A root hair cell in a plant absorbs minerals that have been dissolved in water. They allow a plant to absorb these minerals by increasing the surface area; this is extremely beneficial to plants that live in dry areas.
The root hair cells are delicate structures on the root of a plant which live only two to three weeks. These cells constantly form at the top of the root of the plant, so as others die, new ones take their place. This allows the root hair coverage to remain the same despite root hairs constantly dying.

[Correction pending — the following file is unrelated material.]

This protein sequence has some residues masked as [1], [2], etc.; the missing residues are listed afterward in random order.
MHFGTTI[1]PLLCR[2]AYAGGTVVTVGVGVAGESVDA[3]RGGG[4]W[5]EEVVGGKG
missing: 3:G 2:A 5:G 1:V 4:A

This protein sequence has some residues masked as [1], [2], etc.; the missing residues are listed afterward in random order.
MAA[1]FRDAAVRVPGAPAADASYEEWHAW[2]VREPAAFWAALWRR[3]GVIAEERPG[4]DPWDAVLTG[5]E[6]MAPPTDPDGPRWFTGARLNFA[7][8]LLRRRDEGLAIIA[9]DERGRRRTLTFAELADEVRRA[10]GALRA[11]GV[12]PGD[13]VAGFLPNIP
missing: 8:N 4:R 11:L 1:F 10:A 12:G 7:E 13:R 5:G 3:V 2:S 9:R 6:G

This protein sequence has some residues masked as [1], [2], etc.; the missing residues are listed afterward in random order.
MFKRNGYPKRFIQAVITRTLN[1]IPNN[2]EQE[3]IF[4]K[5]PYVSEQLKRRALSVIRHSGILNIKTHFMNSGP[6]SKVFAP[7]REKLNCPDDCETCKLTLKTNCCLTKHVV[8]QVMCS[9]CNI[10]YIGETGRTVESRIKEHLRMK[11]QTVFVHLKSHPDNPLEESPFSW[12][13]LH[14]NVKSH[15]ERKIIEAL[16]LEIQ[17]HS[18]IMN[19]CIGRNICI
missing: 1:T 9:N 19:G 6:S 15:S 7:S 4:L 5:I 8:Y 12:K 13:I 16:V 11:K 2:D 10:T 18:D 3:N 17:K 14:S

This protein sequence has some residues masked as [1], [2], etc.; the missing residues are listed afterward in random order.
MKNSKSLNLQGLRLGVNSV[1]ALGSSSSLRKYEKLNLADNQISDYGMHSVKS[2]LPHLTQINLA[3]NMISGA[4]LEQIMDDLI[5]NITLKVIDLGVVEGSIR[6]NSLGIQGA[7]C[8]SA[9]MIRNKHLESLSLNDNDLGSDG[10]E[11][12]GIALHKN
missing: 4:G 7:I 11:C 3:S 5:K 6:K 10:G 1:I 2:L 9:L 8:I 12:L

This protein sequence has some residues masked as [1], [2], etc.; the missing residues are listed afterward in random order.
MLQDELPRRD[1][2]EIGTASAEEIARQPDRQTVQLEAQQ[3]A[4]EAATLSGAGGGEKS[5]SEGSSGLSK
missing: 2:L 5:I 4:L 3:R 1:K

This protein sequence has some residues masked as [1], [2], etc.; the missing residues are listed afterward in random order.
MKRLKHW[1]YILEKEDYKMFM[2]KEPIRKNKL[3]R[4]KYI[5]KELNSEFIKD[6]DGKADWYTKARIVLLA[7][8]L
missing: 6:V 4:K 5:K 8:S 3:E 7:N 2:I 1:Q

The root hairs vary in size, but the lengths range in diameter from about 5 to 17 micrometers and their lengths range from about 80 to 1,500 micrometers. Root hair cells are invisible to the naked eye, but can be seen with the assistance of a microscope. The root hair cells collect nutrients from the water as well as water itself from the soil. They then carry these nutrients and water up to the rest of the plant by way of the plant's roots. The root hairs secrete acids. These acids assist solubilizing minerals into ionic form; this makes the minerals easier to carry and transport through the roots of the plant.